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Coronavirus pandemic: ITC converts perfume plant in Himachal Pradesh into sanitiser production unit

Amidst the global health crisis and the unprecedented surge in demand for hand hygiene products, the company's perfume factory will produce an additional 1,25,000 litres of Savlon Hand Sanitisers.

March 31, 2020 / 03:17 PM IST
Representational picture

Representational picture


In a bid to meet the huge demand for santisers during the COVID-19 outbreak, FMCG major ITC has converted its perfume manufacturing facility in Himachal Pradesh into a disinfectant-making unit and commenced production of Savlon Sanitisers, the company said in a press release.


Amidst the global health crisis and the unprecedented surge in demand for hand hygiene products like sanitisers, ITC’s perfume factory will produce an additional 1,25,000 litres of Savlon Hand Sanitisers.


Commissioned in November 2019, the factory at Manpura in Himachal Pradesh was a facility designed to produce premium fine fragrances.


“During these challenging times, ITC has redoubled its efforts to ensure enhanced supply and availability of Savlon range of products in the market. This intervention will enable ITC to meet the demand surge for sanitisers in the market,” it said.


In line with the government's order and in public interest, ITC has also reduced prices of Savlon sanitisers.

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COVID-19 Vaccine

Frequently Asked Questions

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How does a vaccine work?

A vaccine works by mimicking a natural infection. A vaccine not only induces immune response to protect people from any future COVID-19 infection, but also helps quickly build herd immunity to put an end to the pandemic. Herd immunity occurs when a sufficient percentage of a population becomes immune to a disease, making the spread of disease from person to person unlikely. The good news is that SARS-CoV-2 virus has been fairly stable, which increases the viability of a vaccine.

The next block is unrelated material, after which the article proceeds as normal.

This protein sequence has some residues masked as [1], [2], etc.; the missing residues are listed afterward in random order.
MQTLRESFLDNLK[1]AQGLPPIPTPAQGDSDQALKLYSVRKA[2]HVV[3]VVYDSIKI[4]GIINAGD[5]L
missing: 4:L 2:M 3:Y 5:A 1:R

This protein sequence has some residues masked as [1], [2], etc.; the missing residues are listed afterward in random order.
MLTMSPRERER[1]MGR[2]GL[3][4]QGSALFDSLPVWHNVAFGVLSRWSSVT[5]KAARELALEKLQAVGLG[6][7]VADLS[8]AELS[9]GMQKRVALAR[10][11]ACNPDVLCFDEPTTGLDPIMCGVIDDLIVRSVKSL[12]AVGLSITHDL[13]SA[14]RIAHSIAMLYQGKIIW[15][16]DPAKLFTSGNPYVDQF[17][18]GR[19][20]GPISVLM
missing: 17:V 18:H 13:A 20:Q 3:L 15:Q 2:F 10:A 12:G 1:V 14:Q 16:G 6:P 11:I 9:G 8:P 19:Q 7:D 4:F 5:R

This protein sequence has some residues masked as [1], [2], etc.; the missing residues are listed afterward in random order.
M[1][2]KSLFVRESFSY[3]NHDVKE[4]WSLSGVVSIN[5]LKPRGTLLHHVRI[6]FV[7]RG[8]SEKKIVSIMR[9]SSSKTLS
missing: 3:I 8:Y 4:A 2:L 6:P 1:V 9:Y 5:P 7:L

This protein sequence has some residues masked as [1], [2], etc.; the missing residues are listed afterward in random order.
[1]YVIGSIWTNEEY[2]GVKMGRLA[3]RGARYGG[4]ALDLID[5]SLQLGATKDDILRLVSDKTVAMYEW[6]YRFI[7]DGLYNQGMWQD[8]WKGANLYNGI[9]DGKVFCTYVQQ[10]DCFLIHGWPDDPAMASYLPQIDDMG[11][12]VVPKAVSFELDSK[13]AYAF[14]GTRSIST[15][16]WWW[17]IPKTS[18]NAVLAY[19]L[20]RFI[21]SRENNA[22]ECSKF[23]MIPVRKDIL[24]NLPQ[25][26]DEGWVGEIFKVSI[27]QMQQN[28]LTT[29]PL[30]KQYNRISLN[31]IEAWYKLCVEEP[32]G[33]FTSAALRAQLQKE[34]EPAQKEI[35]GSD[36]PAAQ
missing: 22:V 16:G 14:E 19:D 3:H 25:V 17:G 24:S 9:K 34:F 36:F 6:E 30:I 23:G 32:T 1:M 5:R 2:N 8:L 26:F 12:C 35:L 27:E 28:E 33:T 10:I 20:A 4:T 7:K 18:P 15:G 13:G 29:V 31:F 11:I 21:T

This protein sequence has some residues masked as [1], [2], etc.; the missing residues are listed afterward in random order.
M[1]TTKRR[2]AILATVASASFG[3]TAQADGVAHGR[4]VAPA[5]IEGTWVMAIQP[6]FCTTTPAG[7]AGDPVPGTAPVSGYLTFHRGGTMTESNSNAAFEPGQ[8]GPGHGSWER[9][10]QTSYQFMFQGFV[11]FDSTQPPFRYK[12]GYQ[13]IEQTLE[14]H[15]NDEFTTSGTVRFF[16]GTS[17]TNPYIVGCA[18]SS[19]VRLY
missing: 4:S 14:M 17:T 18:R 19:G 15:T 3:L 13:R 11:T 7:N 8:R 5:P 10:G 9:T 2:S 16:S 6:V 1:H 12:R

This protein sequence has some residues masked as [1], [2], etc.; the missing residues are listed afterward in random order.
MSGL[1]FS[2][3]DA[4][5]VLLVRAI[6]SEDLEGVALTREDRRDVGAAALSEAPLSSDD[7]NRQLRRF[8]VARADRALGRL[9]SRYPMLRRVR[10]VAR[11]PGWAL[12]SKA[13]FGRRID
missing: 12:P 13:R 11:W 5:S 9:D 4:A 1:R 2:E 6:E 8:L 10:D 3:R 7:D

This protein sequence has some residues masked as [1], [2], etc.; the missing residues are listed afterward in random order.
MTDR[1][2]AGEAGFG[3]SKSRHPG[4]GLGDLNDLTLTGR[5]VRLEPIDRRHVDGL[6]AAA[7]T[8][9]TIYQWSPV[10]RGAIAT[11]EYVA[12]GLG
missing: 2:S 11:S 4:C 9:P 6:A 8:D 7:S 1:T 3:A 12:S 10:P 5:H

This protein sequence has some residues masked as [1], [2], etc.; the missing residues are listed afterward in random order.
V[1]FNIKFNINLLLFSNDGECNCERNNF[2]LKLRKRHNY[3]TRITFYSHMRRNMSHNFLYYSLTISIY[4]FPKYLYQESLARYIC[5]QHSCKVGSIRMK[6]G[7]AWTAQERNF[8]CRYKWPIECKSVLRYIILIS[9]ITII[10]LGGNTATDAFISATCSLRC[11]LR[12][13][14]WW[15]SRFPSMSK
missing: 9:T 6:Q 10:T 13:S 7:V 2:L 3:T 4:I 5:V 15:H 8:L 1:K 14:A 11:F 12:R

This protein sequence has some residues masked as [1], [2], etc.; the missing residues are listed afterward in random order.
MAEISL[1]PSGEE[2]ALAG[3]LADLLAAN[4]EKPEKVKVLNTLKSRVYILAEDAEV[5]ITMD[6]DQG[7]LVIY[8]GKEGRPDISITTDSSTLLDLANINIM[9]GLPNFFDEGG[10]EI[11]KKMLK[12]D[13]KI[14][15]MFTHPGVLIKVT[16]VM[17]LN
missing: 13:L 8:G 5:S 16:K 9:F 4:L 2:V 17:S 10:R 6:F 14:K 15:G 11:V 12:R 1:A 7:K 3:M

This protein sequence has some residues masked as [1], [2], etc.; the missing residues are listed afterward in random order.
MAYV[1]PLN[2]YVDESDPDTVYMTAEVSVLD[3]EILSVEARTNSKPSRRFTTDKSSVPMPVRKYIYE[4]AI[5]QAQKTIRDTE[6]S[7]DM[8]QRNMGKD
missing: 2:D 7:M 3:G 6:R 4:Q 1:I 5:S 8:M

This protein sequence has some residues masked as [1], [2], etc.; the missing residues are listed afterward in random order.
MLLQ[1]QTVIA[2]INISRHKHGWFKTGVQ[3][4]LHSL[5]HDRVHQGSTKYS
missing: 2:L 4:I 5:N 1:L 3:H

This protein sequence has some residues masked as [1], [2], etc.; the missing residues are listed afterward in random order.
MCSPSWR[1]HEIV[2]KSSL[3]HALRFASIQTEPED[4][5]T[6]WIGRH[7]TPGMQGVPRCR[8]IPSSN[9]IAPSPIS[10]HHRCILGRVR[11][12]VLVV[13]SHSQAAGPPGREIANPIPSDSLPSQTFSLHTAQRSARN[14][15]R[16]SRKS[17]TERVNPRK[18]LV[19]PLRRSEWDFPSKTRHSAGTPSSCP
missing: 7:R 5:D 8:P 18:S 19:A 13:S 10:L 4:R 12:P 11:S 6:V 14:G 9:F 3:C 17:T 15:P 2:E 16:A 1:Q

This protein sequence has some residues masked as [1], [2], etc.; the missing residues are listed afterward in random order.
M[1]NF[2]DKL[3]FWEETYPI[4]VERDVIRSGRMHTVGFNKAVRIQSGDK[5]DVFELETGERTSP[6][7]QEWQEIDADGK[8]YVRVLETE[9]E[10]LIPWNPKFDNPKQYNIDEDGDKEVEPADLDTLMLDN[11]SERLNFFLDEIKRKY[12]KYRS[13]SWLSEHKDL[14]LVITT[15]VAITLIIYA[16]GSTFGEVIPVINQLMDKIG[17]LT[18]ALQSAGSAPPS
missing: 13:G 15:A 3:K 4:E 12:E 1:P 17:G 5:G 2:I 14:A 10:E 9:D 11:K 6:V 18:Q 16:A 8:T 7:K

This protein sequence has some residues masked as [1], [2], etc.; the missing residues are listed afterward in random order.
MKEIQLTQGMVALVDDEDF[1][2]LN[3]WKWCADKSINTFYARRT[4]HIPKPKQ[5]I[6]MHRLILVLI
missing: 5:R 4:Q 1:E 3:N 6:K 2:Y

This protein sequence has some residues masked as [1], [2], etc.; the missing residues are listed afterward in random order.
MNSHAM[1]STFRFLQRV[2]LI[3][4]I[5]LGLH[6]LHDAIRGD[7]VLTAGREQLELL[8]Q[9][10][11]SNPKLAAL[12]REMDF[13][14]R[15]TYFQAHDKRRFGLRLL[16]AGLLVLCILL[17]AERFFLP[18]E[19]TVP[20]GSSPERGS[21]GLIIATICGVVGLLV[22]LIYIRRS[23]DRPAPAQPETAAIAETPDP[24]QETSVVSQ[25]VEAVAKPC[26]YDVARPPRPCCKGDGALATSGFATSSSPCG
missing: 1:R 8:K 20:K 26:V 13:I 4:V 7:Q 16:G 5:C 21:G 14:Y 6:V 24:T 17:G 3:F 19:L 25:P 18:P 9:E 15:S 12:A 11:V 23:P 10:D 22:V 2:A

How many types of vaccines are there?

There are broadly four types of vaccine — one, a vaccine based on the whole virus (this could be either inactivated, or an attenuated [weakened] virus vaccine); two, a non-replicating viral vector vaccine that uses a benign virus as vector that carries the antigen of SARS-CoV; three, nucleic-acid vaccines that have genetic material like DNA and RNA of antigens like spike protein given to a person, helping human cells decode genetic material and produce the vaccine; and four, protein subunit vaccine wherein the recombinant proteins of SARS-COV-2 along with an adjuvant (booster) is given as a vaccine.

What does it take to develop a vaccine of this kind?

Vaccine development is a long, complex process. Unlike drugs that are given to people with a diseased, vaccines are given to healthy people and also vulnerable sections such as children, pregnant women and the elderly. So rigorous tests are compulsory. History says that the fastest time it took to develop a vaccine is five years, but it usually takes double or sometimes triple that time.

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On March 21, the government capped the maximum retail price of hand sanitiser at Rs 100 per 200ml bottle till June 30, 2020, after a sharp rise in the prices owing to the coronavirus outbreak.


ITC has cut the price of a 55 ml bottle of hand sanitiser from Rs 77 to Rs 27.


Sameer Satpathy, Chief Executive, Personal Care Products, ITC Ltd said, “Addressing a larger national requirement during the coronavirus pandemic, ITC has repurposed its recently commissioned perfume manufacturing facility in Manpura, Himachal Pradesh to manufacture Savlon Hand Sanitisers. This initiative reinforces our efforts to enable enhanced production and supply of Savlon range of hygiene products in the market which is the need of the hour to help fight the virus and contain its spread.”

The novel coronavirus, or COVID-19, pandemic has spread across 177 countries. Today is the sixth day of India's 21-day lockdown. The total number of reported COVID-19 cases in India stands at 1,071.

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first published: Mar 31, 2020 03:17 pm
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